We certainly get our fair share of bright and sunny days on an average summer in Northern Utah. As residents of the Heber Valley, our weather might be even a little nicer than surrounding geographies. Despite this wonderous and natural reality, all things community-minded in the Heber Valley are not always equally bright and shiny. If such a razzle-dazzle reality physically surrounds us, why is there room for such contention and discontent?
Earlier in my life, I was heavily preoccupied with fly fishing and travel. It just so happens that gamefish tend to live in fantastic locations (notwithstanding our own Provo River). Due to my early professional pursuits of fly fishing and skiing, I would ground myself in mountain resort communities and bounce to other tourism destinations for various recreational opportunities. The common thread in these adventures is woven through wonderful places and the people who have chosen to reside there.
When traveling, I always lived by a code: “Wherever you go, respect the locals.” Living this creed put me into situations with residents that an average tourist may not have the opportunity to experience. In hindsight, many human interactions facilitated better memories than the successes or failures of the fishing outings.
Everything has its opposite, and for every individual I met with an overwhelming stoke about their reality, I would meet people in the same locale that were jaded and embittered. This perceptual phenomenon of differing individuals is interesting because, objectively, the fixed reality of both dispositions is constant. Yet, there are dramatically different observations of that same reality.
A cartoon by Brazilian illustrator Genildo Ronchi frequently circulated in social media memes portrays “Two Guys on a Bus.” The image places us, the viewer, looking toward the back of a bus at two passengers. All the seats are vacant except those occupied by the two men. The road being traveled is cut on a very steep mountain. One of the travelers is on the inside, starboard, or mountain-side, and the other is seated on the port, outside, or open valley side of the bus. Both are looking out of their respective windows. The passenger looking at the mountain valley sees the light and grandeur of the setting. The passenger looking at the rock wall cut from the mountain sees darkness and monotony.
The truthfulness of this simple cartoon scenario is impactful. The bus, or the fixed reality, is constant for both passengers, yet they each experience an opposite perception of that reality. One could argue that the gloomy fellow is justified in his dismal outlook because he was stationed in a lousy seat. However, he chose to sit and remain there at some point and has not utilized his personal liberty to move. There are many open seats on the brighter side of the bus should he want to choose that reality proactively.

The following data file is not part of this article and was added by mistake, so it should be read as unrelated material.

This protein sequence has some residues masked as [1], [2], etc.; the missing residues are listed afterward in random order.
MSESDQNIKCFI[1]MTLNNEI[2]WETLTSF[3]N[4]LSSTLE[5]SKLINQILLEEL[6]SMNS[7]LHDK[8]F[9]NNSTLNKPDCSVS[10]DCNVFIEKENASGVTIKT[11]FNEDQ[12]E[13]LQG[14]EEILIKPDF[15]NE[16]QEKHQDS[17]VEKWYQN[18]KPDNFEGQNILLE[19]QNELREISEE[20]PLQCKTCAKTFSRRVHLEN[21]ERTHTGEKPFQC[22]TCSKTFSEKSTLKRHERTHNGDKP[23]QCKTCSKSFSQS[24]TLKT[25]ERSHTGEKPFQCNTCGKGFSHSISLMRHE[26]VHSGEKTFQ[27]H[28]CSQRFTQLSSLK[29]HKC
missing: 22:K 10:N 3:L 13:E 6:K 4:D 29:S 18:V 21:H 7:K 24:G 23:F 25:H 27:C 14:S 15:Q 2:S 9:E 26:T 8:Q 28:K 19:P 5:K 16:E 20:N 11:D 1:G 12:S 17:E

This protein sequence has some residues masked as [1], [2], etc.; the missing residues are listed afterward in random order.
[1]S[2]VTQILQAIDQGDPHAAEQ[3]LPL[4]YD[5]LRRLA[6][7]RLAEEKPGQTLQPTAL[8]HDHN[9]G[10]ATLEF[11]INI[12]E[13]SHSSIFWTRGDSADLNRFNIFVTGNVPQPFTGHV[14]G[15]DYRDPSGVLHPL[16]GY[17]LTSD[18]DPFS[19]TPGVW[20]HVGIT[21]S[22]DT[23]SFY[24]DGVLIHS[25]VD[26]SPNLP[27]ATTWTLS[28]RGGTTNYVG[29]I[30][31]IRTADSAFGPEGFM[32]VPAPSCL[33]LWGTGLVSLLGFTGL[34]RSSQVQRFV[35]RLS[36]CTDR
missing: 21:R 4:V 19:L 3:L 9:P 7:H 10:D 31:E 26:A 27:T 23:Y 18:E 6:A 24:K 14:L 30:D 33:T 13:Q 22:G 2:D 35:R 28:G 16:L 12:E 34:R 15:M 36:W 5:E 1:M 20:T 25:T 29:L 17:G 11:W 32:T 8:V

How we perceive our reality is up to us as individuals. Our perception is a personal choice. Regardless of our circumstances, we are never coerced into having a dire outlook or attitude. We must be compliant with negativity for it to take hold of our better nature. We will always have a choice, and each choice will have a consequence – for better or worse depending on the nature of the decision. The challenge then becomes choosing the brighter side of the bus when fate would have us looking at an unremarkable rock wall.
Several years ago, I came across a news story in The Daily Mail (a U.K based newspaper and website) discussing the ‘sewer divers’ of Delhi, India. Moreso than the story, one of the images has resonated in my mind for years. The image is of a man whose job is to dive, without any gear but a pair of trousers, into the depths of the city sewer system to remove clogs. He is standing chest-deep in an open, backed-up sewage portal on an urban street, surrounded by garbage and all manner of black water filth. Amazingly, his facial expression is content and dignified. I have often reflected upon the image of this man when I feel like my ‘reality’ has become dismal. To coin the cliché: ‘it can always be worse,’ and if this guy feels all right with that situation, I must be a weak man for my first-world, Heber Valley, Utah problem to be wrecking my vibe.
Yet another relevant cliché is that you ‘reap what you sew.’ After discussing choice, I recently explained this analogy to my pre-teen daughter. In the past, people were more connected to agriculture and growing their own food. Within this expression, we validate that we ultimately harvest (reap) the fruits of what we choose to plant (sew). If we plant seeds of anger, contention, distrust, or general malice, we can expect to receive more of this energy in the future. If we plant joy, peacemaking, honesty, or goodwill into our lives, we can expect a similar return for our efforts. Anne Frank, famous for her endurance and positivity in horrific circumstances, stated, “Whoever is happy will make others happy too.” We not only have the power to choose our perceptions – but doing so will also affect others.
This is the challenge for the summer of 2023, Heber Valley. CHOOSE THE BRIGHTER SIDE OF LIFE!
I mean, what do you have to lose?
You come from nothing,
You go back to nothing.
What have you lost? Nothing!
Always look on the bright side of life.
REF Idle, Eric (Monte Python), “Always Look on the Bright Side of Life,” The Life of Brian, Virgin Records, 1979
Taking action on this simple principle will enrich your life and the life of the others around you.
Thank you for your ongoing support of Heber Valley Life magazine. I hope you find our collection of stories for this summer uplifting and that they help you see the brighter side of the Heber Valley.